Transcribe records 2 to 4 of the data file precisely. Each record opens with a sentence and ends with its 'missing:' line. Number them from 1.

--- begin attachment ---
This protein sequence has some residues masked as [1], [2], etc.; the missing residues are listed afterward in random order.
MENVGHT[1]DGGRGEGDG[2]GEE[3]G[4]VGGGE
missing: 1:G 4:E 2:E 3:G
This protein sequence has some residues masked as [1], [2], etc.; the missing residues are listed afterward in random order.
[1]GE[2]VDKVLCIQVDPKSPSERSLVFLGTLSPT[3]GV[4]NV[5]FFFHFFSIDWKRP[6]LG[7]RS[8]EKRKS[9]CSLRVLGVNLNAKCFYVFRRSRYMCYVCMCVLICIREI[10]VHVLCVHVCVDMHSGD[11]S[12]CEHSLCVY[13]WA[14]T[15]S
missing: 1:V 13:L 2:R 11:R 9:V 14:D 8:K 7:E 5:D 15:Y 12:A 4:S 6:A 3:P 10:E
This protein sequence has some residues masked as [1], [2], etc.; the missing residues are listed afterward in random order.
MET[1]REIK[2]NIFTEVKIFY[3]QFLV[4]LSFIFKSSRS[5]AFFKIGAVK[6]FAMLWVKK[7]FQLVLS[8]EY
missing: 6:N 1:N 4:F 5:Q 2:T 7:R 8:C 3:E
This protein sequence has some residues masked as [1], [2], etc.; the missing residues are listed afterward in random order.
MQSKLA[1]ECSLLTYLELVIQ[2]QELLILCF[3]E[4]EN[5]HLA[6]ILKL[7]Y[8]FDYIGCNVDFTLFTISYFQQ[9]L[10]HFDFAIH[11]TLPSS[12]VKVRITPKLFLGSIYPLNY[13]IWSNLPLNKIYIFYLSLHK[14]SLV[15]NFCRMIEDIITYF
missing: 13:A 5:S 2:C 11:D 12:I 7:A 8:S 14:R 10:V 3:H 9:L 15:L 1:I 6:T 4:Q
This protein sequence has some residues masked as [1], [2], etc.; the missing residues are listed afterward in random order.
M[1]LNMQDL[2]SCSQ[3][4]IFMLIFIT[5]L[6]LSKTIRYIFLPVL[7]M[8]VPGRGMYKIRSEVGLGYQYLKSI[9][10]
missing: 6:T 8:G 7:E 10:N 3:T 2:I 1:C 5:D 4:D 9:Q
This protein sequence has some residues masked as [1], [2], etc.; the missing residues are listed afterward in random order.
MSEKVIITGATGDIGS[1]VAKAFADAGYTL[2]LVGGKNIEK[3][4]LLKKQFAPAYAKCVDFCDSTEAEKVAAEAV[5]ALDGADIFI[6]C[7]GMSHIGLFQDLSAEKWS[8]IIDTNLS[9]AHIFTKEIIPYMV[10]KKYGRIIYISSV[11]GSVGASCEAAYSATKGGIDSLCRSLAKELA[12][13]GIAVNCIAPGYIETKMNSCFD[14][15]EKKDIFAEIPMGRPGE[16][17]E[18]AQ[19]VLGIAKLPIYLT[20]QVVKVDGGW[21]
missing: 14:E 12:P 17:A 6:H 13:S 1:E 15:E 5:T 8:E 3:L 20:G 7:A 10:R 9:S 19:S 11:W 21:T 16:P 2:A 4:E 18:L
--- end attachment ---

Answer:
This protein sequence has some residues masked as [1], [2], etc.; the missing residues are listed afterward in random order.
[1]GE[2]VDKVLCIQVDPKSPSERSLVFLGTLSPT[3]GV[4]NV[5]FFFHFFSIDWKRP[6]LG[7]RS[8]EKRKS[9]CSLRVLGVNLNAKCFYVFRRSRYMCYVCMCVLICIREI[10]VHVLCVHVCVDMHSGD[11]S[12]CEHSLCVY[13]WA[14]T[15]S
missing: 1:V 13:L 2:R 11:R 9:V 14:D 8:K 7:E 5:D 15:Y 12:A 4:S 6:A 3:P 10:E
This protein sequence has some residues masked as [1], [2], etc.; the missing residues are listed afterward in random order.
MET[1]REIK[2]NIFTEVKIFY[3]QFLV[4]LSFIFKSSRS[5]AFFKIGAVK[6]FAMLWVKK[7]FQLVLS[8]EY
missing: 6:N 1:N 4:F 5:Q 2:T 7:R 8:C 3:E
This protein sequence has some residues masked as [1], [2], etc.; the missing residues are listed afterward in random order.
MQSKLA[1]ECSLLTYLELVIQ[2]QELLILCF[3]E[4]EN[5]HLA[6]ILKL[7]Y[8]FDYIGCNVDFTLFTISYFQQ[9]L[10]HFDFAIH[11]TLPSS[12]VKVRITPKLFLGSIYPLNY[13]IWSNLPLNKIYIFYLSLHK[14]SLV[15]NFCRMIEDIITYF
missing: 13:A 5:S 2:C 11:D 12:I 7:A 8:S 14:R 10:V 3:H 9:L 15:L 1:I 6:T 4:Q